Irish Ferries is pleased to announce the addition of the ro-ro cruise ferry ISLE OF INNISFREE to its Dover to Calais route. The ship is expected to enter service in the first week of December 2021.
ISLE OF INNISFREE was built in 1992 by the Boelwerf shipyard in Belgium and originally delivered as PRINS FILIP, she has spent most of her life on the short shipping straits between England and France. The ISLE OF INNISFREE has the capacity to carry up to 1,140 passengers, 83 freight vehicles or 600 cars. The ship offers a host of quality facilities for freight drivers/passengers such as a self-service restaurant, café/bar, Club Class lounge, onboard duty-free shop, children’s play area and spacious outdoor decks.
Andrew Sheen, Irish Ferries Managing Director, said: “We are delighted be able to add a second ship to our Dover / Calais route, with the ship doubling our frequency with a departure every 2 ½ hours rather than the current 5 hours between sailings. The Ship underlines our commitment to this route and facilitates trade for both exporters and importers as well as ensuring capacity for essential passenger movements and greater choice for tourism”.
About Irish Ferries
Irish Ferries is the market-leading ferry operator in Ireland, serving routes between Britain (Holyhead to Dublin, and Pembroke to Rosslare) and Ireland, Ireland and France (Dublin to Cherbourg), and Britain and France (Dover to Calais).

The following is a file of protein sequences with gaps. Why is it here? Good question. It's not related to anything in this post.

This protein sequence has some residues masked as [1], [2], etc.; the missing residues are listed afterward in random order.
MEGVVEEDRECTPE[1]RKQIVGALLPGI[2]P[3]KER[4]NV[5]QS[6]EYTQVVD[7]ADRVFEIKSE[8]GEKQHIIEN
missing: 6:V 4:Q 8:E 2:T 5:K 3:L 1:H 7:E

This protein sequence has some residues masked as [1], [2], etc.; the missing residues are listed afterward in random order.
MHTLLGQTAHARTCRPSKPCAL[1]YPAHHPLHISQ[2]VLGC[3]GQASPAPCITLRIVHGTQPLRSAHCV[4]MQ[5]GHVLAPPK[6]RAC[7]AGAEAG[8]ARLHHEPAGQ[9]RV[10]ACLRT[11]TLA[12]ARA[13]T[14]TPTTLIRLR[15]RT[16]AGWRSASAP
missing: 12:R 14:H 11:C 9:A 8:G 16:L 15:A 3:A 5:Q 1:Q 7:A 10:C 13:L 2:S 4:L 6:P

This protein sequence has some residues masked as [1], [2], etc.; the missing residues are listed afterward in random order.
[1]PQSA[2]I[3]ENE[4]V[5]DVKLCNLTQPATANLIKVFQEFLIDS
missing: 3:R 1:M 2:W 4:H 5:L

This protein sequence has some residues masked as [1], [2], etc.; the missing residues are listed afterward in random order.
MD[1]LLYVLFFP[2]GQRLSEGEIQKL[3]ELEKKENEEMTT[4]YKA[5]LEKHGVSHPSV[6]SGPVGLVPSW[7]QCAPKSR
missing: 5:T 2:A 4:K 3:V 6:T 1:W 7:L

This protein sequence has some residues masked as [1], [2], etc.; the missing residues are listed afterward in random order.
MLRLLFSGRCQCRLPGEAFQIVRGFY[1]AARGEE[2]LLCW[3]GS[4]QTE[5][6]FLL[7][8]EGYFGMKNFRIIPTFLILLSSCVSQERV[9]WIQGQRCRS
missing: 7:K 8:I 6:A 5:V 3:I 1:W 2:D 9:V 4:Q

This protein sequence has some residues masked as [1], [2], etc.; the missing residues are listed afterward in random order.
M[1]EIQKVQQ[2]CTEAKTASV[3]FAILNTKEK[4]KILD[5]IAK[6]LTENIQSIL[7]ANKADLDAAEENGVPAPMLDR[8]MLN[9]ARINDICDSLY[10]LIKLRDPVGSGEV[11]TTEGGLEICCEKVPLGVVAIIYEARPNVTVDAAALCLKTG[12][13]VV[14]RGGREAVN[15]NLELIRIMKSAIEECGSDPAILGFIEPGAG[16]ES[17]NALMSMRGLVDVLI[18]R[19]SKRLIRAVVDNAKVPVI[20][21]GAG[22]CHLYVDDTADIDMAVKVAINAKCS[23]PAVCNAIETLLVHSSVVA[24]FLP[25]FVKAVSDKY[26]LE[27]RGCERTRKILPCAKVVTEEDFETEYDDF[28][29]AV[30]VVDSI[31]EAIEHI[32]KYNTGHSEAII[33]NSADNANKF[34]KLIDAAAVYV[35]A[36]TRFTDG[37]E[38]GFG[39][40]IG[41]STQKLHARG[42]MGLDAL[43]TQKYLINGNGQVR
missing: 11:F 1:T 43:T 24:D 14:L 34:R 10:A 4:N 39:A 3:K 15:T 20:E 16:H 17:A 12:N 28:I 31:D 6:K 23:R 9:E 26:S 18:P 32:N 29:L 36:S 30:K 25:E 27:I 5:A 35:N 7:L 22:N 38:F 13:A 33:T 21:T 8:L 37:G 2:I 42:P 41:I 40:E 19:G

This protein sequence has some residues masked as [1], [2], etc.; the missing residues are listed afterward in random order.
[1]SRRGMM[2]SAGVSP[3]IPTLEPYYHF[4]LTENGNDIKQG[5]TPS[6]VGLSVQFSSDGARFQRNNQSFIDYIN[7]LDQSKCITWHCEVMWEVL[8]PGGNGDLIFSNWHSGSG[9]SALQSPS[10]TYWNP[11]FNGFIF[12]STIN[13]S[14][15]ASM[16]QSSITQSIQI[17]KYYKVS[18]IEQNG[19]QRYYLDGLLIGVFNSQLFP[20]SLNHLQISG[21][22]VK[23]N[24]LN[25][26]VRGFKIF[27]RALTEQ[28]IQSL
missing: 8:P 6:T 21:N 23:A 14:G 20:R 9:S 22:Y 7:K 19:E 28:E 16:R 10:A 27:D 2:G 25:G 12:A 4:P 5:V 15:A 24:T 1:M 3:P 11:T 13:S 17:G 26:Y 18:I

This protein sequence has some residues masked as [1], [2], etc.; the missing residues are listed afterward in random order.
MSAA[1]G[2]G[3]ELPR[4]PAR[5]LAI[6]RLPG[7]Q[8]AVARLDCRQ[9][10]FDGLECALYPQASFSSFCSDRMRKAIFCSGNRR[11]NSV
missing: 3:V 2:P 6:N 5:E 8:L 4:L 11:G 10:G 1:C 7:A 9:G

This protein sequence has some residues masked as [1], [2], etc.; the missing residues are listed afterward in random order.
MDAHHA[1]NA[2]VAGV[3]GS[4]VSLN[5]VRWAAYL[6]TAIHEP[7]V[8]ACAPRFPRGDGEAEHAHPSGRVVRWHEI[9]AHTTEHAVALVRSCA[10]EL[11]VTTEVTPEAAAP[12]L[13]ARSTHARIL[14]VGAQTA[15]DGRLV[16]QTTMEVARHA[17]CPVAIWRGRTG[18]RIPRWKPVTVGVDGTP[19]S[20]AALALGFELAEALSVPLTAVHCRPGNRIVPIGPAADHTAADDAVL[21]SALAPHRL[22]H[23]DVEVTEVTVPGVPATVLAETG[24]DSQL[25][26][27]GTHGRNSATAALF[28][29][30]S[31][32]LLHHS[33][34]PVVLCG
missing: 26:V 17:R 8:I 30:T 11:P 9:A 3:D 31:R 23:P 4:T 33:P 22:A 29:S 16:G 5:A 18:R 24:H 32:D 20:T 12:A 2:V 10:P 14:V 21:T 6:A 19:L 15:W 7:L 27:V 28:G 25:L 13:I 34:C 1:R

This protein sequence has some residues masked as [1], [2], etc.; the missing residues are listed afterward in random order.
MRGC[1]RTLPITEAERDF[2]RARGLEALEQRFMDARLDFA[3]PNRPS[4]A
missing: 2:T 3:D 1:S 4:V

On the Irish Sea route, Irish Ferries operates up to 16 sailings a day, with a fleet of modern cruise and fast ferries, including the famous Ulysses, Dublin Swift, the only fast craft on the Irish Sea, whilst the newly built award-winning W.B. Yeats serves Ireland to France route.
Irish Ferries launched its Dover to Calais service in June 2021, with the transfer of the Isle of Inishmore to the route, where she operates up to 10 sailings a day.
Irish Ferries is a division of leading Irish maritime transport group Irish Continental Group plc and carried over 1.54m passengers and 401,000 cars on up to 16 daily sailings between Ireland, Britain, and France in 2019.